Michael Poiarkoff, 34. Stuyvesant Falls, NY. Via Pittsburgh, Pennsylvania and Brooklyn, NY
I grew up in Aliquippa, Pennsylvania - a small, former steel town outside of Pittsburgh. I’m one of four children in my family, and was raised in a very “humble”, blue-collar lifestyle. My mother would cook dinner most weeknights, mainly featuring the staples of many mid-western households at the time. Usual suspects to hit the table were tuna-noodle casserole, meatloaf, and buttered green beans. We had a re-occurring taco night with Old El Paso hard shells. Reuben sandwiches and steak salads were always a big hit in the Poiarkoff household.
Sundays were the exception to our standard family dinners.
My father’s side of the family was heavily involved in the local Byzantine Orthodox church, so Sundays and religious holidays were reserved for church, or church related events. Luckily, a large part of our religious community was traditional foods - many of which my family produced or managed for the congregation. Sundays were for picking up fresh bread from Tarquinio’s bakery before service, grabbing donuts from Mac’s, and brewing the coffee for post liturgy chit-chat. After church, with the coaching of my great aunts and my grandfather, I learned how to make sauerkraut, horseradish, egg cheese, bread, marzipan, pierogi, stuffed cabbage, nut rolls, pickles, and countless other items from scratch at an incredibly young age.
Pierogies, with sautéed onions and ALL the butter.
I’m the Culinary Director for The Maker Group. I oversee the Restaurant, Café, and Lounge at The Maker Hotel in Hudson, NY - and the kitchen at our sister property, Bartlett House, in Ghent.
I grew up cooking, and surrounded by food, always kind of knowing I wanted to try to do it professionally. Instead of returning for my final semester of college, I decided to move to NYC and try my luck. My older brother, John, was already living in Brooklyn and cooking at The Modern. I slept on mattress behind a curtain in his Windsor Terrace apartment, while I trailed restaurants I had no business assuming I could work at.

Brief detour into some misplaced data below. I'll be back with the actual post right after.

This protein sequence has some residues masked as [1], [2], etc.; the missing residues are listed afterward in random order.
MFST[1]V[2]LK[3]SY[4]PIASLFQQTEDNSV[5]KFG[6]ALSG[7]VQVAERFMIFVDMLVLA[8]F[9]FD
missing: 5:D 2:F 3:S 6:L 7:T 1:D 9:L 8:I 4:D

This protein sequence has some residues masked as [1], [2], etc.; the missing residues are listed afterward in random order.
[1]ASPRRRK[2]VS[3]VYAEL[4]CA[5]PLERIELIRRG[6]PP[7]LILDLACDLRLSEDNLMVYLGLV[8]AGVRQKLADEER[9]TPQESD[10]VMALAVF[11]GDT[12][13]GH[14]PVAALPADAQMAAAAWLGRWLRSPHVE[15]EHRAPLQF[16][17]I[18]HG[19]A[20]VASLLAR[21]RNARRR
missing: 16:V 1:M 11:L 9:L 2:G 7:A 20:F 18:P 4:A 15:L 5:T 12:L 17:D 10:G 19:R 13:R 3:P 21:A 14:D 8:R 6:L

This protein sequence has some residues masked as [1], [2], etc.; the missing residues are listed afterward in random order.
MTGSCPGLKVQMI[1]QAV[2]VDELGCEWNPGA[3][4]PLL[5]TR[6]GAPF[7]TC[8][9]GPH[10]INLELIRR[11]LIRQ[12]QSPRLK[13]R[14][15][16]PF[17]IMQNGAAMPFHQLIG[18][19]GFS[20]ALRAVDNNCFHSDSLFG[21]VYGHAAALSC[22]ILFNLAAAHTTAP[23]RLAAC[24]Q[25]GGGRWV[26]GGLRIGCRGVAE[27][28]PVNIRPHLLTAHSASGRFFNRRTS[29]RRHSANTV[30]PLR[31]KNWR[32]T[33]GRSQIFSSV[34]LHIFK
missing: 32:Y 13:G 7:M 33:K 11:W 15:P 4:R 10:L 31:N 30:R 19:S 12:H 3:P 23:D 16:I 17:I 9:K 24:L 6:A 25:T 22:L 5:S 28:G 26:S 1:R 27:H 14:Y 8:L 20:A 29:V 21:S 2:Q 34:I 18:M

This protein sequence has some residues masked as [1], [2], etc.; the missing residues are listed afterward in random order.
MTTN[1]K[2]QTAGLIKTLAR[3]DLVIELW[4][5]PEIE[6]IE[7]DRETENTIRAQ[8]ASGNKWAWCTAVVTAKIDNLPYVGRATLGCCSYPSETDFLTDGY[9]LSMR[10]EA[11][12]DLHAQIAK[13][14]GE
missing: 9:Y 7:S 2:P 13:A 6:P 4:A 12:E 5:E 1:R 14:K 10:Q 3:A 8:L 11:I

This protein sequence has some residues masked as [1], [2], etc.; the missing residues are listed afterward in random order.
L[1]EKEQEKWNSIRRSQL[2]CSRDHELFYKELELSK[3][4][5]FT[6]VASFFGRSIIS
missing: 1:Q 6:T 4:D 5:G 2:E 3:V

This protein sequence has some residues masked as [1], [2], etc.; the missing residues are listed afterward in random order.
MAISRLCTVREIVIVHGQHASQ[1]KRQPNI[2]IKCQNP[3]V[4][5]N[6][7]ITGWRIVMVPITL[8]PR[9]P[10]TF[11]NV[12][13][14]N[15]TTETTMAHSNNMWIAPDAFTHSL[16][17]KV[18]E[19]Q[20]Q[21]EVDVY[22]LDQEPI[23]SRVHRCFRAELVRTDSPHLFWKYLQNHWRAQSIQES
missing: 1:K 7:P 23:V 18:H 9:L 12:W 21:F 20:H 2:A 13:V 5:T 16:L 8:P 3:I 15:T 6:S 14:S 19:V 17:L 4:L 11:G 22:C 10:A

I eventually got a job at the newly opened Char No. 4 on Smith Street in Brooklyn. I had a lot of mentors there that helped shape me and build the skillset I still rely on today. I spent four years there, and then hopped around a bit - eventually becoming the Executive Chef at Vinegar Hill House in DUMBO. I spent 4 amazing years there before leading the culinary team at 1 Hotel Brooklyn Bridge. After a combined 10 years in NYC, building a career and a family, it was time to make a move, and the Hudson Valley checked all the boxes.
Personally, I think the pandemic helped re-shape my life outside of the hospitality industry. We all work so hard in this industry that sometimes slowing down is never really an option. It took being home more than ever to realize how much time I have spent in kitchens over the second half of my life. I now consider myself a dedicated father and husband that happens to feed people at one of the most beautiful buildings in Hudson.
Professionally, the pandemic did to my relationship with the food industry what Hurricane Sandy did for me in 2012. I believe situations like this really bring you down to earth and place you back at the root of whatever profession you’re in. More than ever, I enjoy simply nourishing people from the community and connecting with the farmers that make everything I do possible.
I think that working during the pandemic has really shown me how fragile our industry is and how many moving parts it takes to put out a single plate of food. I find myself wearing a couple more hats than usual and doing every facet of the job. It has humbled me and brought immense appreciation for every person that stuck it out through the last year and adapted at such an incredibly rapid pace.
Ham Sandwich and Hot Chocolate from our Café. I think these items define what The Maker ethos is all about. It’s just a ham sandwich and hot chocolate, but the bread is a 72 hour natural fermentation, baked fresh every morning, with house made deli ham from local pork shoulders and local farmstead cheese. The hot chocolate is made with local Fruition chocolate from Woodstock, Hudson Valley milk, and a house-made vanilla marshmallow.
I need a good omakase back in my life.
My second daughter is due on May 14th, and I cannot wait to meet her.
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